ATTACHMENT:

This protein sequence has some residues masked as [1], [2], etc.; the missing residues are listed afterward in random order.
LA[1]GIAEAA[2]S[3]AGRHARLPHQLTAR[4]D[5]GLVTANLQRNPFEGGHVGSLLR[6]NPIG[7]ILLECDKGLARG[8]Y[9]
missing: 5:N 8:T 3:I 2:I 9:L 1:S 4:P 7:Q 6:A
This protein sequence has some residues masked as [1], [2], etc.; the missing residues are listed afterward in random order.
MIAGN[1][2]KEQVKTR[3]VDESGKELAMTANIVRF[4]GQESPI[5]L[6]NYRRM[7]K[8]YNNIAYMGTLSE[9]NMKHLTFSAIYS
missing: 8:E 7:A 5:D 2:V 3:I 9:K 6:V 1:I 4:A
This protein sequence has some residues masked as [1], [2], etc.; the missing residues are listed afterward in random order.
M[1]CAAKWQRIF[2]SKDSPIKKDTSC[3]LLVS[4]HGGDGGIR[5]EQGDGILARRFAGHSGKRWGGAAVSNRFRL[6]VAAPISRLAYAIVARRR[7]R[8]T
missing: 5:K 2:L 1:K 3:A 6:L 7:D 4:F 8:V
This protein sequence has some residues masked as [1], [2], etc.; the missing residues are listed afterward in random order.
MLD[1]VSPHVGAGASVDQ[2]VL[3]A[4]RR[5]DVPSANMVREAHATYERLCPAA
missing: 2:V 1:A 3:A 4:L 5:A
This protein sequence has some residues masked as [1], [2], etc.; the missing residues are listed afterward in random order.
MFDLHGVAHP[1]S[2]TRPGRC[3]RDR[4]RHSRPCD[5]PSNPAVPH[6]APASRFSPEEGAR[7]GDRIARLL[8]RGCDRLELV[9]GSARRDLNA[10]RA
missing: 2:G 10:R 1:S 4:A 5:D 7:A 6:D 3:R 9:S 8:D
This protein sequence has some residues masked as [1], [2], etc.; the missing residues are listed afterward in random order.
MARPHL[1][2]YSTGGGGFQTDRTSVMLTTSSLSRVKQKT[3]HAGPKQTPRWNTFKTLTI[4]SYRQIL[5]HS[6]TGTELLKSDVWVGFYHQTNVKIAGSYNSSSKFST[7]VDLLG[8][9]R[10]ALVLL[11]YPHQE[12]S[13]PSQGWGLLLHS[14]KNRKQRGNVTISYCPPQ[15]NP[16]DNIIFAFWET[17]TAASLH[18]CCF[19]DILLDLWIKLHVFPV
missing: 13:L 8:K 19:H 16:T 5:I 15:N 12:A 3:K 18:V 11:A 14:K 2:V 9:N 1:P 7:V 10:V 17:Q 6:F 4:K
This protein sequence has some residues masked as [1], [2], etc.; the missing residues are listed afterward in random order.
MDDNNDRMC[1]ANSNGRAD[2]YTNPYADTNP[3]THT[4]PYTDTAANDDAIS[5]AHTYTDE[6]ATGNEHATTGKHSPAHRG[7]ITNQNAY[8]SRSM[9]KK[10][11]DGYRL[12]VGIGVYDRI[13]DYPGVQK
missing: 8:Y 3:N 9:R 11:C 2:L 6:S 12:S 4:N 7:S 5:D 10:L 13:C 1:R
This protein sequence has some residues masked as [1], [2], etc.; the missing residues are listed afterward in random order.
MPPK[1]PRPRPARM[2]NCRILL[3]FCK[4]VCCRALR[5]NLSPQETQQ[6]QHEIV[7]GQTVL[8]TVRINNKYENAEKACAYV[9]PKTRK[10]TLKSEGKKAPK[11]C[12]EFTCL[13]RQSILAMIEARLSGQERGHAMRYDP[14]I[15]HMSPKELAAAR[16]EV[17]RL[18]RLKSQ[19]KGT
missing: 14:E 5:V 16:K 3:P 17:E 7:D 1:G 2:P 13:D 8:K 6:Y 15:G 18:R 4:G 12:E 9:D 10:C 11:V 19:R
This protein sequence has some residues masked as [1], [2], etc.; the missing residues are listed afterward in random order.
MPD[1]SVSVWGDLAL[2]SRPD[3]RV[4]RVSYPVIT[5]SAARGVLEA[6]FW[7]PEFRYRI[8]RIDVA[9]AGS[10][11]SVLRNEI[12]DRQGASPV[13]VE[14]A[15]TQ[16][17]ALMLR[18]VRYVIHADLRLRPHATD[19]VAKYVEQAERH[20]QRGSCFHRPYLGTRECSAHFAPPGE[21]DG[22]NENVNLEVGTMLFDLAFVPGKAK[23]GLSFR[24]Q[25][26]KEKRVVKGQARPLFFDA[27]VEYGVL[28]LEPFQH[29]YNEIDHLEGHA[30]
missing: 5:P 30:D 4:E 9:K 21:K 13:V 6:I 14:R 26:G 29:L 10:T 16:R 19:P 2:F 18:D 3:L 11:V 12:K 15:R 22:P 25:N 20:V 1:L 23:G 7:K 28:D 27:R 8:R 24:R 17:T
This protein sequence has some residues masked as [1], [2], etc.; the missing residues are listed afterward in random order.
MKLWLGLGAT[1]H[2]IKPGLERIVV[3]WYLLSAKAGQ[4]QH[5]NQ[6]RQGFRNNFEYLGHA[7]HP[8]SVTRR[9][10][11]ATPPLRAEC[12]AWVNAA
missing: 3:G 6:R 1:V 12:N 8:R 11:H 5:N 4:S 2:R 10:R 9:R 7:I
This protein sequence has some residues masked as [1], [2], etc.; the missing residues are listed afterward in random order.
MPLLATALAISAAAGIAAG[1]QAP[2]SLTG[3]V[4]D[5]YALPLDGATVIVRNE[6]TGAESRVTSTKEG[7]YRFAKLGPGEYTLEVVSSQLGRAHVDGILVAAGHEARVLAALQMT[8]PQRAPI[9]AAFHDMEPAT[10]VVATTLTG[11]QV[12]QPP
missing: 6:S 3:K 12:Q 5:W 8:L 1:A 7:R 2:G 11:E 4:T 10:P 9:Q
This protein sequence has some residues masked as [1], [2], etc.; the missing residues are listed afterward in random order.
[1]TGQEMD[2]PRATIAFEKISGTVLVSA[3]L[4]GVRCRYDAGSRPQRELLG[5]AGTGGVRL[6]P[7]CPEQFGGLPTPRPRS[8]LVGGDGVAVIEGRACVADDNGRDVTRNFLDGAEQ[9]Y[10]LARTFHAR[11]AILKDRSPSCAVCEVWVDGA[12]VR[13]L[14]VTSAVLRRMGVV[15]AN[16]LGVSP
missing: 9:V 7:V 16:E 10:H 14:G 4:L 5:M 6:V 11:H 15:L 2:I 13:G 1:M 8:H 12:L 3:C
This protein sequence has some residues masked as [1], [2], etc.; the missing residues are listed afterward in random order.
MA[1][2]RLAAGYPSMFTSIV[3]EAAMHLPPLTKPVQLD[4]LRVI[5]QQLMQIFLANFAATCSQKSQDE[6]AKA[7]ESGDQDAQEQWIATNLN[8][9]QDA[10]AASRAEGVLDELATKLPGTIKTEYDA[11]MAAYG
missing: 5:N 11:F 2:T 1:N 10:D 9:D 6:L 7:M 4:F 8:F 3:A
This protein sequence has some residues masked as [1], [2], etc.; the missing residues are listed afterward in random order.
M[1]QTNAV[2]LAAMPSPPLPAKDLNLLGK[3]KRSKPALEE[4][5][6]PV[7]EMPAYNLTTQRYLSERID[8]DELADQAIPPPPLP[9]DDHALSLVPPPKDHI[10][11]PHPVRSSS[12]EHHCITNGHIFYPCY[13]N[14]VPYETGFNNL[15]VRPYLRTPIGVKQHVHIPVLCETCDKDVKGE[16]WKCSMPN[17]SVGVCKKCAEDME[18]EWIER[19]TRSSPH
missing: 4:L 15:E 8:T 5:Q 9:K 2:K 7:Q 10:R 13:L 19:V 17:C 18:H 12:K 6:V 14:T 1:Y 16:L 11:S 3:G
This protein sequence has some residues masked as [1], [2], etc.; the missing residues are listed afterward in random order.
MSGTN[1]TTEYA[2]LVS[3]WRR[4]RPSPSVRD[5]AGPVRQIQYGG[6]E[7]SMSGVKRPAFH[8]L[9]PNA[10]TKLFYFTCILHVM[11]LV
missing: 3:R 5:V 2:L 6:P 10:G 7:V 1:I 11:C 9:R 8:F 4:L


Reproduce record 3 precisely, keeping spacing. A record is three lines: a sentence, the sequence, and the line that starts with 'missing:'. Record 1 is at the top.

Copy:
This protein sequence has some residues masked as [1], [2], etc.; the missing residues are listed afterward in random order.
M[1]CAAKWQRIF[2]SKDSPIKKDTSC[3]LLVS[4]HGGDGGIR[5]EQGDGILARRFAGHSGKRWGGAAVSNRFRL[6]VAAPISRLAYAIVARRR[7]R[8]T
missing: 5:K 2:L 1:K 3:A 6:L 7:D 4:F 8:V